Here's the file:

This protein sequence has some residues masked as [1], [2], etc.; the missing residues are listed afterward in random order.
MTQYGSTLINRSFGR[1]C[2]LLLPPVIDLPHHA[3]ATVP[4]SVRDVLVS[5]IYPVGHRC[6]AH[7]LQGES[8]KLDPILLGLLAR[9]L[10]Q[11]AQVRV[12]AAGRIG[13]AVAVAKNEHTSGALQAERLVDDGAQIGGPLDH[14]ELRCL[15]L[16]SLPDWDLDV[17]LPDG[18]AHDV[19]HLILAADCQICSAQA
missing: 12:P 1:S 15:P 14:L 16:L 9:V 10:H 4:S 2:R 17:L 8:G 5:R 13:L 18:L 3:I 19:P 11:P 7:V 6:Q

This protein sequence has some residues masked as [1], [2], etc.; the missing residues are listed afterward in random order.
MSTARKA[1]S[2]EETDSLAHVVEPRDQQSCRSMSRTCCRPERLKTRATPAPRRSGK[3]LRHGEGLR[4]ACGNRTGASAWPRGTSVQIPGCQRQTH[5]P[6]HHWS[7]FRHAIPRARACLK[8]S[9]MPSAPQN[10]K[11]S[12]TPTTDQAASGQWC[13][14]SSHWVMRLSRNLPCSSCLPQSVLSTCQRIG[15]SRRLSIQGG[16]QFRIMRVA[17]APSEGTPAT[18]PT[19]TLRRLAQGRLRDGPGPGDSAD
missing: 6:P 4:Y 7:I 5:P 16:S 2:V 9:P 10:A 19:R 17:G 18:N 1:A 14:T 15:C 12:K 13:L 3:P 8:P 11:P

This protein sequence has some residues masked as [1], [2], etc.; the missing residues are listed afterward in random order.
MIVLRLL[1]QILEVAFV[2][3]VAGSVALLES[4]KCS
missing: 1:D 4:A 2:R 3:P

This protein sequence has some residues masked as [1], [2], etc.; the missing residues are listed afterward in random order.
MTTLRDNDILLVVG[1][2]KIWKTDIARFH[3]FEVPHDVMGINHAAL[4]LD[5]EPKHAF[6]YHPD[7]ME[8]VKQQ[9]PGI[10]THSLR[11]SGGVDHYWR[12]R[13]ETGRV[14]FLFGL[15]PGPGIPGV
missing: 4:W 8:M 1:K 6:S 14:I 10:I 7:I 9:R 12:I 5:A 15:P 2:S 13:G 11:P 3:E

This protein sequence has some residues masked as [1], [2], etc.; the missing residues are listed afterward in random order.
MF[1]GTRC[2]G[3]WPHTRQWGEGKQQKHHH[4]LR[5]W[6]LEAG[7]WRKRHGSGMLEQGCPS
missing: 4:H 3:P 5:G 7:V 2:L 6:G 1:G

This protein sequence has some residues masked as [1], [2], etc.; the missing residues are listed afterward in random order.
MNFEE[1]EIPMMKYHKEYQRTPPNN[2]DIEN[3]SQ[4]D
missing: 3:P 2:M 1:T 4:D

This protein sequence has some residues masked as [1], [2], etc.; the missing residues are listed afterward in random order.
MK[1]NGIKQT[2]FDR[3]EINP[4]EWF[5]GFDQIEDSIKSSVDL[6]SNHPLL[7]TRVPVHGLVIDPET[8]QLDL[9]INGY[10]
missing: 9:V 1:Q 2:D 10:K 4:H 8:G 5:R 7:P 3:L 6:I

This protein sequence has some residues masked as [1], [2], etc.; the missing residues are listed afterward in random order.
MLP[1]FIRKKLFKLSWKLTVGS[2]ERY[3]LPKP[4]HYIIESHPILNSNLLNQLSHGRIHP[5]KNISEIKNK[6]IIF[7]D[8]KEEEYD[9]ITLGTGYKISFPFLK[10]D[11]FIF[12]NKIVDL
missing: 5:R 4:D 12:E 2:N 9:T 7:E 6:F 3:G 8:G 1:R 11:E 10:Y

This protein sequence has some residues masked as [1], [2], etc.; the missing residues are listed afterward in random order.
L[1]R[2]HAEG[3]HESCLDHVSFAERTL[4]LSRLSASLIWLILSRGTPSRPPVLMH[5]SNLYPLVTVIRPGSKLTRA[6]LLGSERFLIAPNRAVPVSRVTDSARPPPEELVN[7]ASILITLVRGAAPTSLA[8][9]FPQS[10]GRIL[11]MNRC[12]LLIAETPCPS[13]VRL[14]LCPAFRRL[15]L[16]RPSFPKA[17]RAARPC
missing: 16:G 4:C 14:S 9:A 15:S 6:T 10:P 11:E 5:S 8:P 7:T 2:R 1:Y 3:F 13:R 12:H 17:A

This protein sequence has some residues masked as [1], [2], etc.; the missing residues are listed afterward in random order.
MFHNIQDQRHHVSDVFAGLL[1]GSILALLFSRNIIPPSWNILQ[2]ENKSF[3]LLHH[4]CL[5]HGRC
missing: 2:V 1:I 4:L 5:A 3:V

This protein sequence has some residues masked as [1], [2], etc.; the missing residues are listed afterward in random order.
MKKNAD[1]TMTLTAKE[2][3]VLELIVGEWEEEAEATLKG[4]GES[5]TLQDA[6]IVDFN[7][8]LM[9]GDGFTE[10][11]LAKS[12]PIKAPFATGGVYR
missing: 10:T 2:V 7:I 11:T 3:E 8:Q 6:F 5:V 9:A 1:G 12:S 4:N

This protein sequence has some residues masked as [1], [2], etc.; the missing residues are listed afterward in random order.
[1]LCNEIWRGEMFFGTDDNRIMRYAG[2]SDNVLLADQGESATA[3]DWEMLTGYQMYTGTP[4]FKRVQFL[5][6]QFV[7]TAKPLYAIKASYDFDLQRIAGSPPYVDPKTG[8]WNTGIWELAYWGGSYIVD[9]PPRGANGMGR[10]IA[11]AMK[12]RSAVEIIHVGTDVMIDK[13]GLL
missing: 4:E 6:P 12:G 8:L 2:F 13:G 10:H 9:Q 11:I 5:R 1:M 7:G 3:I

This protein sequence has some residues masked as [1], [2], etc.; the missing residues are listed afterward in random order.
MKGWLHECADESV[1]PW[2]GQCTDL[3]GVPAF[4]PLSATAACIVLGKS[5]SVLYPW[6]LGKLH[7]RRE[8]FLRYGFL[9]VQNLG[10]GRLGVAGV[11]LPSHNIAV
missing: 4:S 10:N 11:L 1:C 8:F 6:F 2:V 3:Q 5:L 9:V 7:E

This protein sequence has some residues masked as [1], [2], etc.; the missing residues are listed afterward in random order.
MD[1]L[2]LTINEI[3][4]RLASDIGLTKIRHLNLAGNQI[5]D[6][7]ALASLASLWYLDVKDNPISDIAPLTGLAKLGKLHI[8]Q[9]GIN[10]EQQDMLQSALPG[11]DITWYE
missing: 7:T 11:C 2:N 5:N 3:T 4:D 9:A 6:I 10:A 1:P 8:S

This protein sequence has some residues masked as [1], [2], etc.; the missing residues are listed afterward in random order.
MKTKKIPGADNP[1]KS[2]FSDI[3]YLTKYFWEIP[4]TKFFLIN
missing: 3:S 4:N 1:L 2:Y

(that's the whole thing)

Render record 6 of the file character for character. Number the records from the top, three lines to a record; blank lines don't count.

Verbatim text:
This protein sequence has some residues masked as [1], [2], etc.; the missing residues are listed afterward in random order.
MNFEE[1]EIPMMKYHKEYQRTPPNN[2]DIEN[3]SQ[4]D
missing: 3:P 2:M 1:T 4:D